Category : CAN-BUS PROJECTS
With the term OBD or OBD-II, in the automotive, motorcycle or motoring context in general, it is a generic term that refers to the ability of self-diagnosis and error reporting of a vehicle. Technically his name is J1962 and in Europe he is called by the term EOBD.
The communication protocol used for the OBD (On Board Diagnostics) is the CAN (Controller Area Network) that can communicate with the “Body computer” to which all the devices of a vehicle are connected.
It is essential to distinguish the roles of the two CAN and OBD-II protocols.
The CAN (controller area network) protocol is a serial digital communication bus of the “broadcast” type: it allows distributed real-time control with a very high level of security. It was introduced by Bosch in the early 1980s for automotive applications, to enable communication between intelligent electronic devices mounted on a vehicle, but has now spread to many sectors of the industry. But in order for there to be communication between the CAN devices, the data received must be uniquely identified and consequently the OBD was introduced. The OBD-II protocol, much more detailed than the CAN, was born expressly as a standard for transport vehicles and has become mandatory in America in vehicles produced since 1996. The European version of this standard is called EOBD, it is substantially identical to OBD-II and is mandatory since 2001.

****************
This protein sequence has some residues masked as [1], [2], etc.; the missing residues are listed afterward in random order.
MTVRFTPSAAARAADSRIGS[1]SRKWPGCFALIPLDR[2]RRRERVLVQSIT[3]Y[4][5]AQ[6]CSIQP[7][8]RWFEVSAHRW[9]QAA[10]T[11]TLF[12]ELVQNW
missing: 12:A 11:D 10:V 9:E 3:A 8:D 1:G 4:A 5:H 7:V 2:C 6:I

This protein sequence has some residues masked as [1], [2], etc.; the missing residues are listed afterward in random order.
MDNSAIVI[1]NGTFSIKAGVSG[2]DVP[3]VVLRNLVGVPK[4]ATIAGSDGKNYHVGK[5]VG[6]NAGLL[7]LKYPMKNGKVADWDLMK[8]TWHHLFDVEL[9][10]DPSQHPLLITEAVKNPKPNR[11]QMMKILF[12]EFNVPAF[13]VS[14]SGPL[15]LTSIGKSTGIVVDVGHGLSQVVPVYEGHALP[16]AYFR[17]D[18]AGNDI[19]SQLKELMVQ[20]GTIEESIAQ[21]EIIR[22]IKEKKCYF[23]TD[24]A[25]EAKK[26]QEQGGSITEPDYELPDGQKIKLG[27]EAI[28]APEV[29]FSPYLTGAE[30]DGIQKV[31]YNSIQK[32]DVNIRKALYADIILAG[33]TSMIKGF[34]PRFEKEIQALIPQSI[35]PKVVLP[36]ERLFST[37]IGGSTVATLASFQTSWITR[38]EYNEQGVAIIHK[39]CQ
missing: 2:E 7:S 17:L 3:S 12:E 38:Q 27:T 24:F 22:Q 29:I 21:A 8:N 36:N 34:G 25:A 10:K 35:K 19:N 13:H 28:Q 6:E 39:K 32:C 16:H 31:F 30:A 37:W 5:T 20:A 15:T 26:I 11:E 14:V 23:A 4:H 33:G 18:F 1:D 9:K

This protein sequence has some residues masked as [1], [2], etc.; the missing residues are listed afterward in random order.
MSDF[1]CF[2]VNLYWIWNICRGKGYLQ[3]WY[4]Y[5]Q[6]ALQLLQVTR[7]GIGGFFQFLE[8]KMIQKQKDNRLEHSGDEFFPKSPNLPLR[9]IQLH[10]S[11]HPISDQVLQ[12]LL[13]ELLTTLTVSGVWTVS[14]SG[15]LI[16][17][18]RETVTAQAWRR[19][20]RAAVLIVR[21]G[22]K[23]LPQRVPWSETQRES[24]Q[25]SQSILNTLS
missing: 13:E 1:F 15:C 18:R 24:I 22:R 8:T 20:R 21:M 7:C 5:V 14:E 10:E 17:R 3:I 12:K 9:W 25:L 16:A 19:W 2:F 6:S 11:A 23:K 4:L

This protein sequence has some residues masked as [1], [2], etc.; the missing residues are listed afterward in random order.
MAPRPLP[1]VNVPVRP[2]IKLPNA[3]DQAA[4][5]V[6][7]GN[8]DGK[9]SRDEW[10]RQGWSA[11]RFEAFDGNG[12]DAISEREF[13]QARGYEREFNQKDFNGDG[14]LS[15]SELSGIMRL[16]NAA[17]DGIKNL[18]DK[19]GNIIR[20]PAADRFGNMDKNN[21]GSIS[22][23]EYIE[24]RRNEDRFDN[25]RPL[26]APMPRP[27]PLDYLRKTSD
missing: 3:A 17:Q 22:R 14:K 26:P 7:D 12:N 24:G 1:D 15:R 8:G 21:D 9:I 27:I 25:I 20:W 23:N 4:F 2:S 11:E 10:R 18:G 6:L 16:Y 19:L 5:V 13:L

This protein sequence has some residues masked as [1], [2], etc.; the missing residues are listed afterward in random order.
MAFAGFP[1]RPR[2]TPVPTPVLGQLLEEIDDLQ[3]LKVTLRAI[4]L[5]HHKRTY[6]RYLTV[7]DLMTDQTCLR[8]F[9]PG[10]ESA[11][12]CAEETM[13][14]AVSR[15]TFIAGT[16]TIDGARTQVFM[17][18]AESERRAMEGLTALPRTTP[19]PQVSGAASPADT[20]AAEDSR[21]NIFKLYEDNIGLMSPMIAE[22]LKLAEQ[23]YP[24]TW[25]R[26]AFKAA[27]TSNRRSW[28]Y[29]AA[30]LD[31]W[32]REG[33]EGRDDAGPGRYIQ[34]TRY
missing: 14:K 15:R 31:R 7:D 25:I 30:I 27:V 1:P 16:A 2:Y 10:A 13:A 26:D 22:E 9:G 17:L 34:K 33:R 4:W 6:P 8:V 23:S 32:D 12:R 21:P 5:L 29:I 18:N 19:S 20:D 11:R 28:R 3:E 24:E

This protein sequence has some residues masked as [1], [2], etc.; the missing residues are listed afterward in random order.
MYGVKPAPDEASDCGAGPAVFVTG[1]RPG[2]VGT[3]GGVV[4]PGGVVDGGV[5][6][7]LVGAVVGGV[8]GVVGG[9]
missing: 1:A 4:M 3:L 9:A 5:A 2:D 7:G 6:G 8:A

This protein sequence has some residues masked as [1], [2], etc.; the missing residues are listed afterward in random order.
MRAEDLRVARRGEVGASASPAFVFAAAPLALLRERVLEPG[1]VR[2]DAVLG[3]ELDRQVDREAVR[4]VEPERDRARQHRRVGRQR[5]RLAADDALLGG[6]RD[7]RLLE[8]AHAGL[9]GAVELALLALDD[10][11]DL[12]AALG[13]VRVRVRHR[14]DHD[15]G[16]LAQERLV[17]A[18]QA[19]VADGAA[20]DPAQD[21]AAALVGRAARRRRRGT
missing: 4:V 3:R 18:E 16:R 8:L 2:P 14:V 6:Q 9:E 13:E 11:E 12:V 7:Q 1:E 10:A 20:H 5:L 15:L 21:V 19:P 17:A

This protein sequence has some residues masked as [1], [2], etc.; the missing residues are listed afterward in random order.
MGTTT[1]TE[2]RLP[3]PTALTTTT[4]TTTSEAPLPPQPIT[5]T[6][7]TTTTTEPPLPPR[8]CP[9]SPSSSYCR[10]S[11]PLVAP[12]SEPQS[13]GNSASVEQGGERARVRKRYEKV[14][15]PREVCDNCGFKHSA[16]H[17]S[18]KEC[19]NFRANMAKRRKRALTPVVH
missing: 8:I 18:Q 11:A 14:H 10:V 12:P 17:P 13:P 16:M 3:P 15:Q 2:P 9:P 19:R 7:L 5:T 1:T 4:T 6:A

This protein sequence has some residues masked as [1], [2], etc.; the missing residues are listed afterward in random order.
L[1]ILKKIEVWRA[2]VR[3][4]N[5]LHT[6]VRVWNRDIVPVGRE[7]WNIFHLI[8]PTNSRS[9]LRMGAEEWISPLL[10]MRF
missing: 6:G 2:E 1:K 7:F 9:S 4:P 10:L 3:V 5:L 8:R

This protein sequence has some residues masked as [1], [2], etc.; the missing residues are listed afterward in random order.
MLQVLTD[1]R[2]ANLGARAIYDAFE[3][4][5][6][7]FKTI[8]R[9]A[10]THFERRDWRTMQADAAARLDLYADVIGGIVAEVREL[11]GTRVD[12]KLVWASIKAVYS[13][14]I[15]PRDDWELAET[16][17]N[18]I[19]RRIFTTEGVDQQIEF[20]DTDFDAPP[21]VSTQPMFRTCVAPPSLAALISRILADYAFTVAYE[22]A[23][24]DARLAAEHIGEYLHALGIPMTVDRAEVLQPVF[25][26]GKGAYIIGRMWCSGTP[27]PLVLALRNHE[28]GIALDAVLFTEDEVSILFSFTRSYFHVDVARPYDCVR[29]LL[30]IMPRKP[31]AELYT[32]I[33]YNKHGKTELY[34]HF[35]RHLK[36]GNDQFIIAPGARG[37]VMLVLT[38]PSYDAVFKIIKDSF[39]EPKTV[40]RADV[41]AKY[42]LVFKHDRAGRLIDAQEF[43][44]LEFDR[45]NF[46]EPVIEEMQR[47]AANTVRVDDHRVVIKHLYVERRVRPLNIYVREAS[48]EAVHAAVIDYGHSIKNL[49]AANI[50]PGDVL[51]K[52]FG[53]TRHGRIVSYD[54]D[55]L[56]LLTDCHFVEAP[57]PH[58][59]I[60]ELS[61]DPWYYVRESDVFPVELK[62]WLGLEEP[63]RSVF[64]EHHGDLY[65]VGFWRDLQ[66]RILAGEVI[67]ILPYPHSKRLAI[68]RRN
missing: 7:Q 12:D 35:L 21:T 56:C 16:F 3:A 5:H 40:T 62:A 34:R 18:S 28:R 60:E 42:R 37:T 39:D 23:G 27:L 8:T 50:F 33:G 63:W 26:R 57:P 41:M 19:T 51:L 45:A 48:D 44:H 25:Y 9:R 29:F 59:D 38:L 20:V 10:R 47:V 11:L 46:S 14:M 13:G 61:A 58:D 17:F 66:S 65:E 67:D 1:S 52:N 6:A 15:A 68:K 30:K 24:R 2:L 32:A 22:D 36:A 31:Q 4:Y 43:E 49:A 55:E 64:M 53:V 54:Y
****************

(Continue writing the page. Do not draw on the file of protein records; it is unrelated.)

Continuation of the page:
The OBD-II not only defines the communication standard, but also the connector that must be present in the vehicle interior for the connection of compatible OBD-II instruments. This connector is substantially a connection port to the CAN bus (or other bus present on the vehicle). When this connector is connected to an instrument with an OBD-II interface, it is practically connected to the CAN bus and is able to do two things:
- “Reading” passively. All the messages sent by the control units on the bus and transmit them to the user’s computer (or other device).
- “Writing” actively with the control units, requesting data and then transmitting the replies received to the computer (or other device).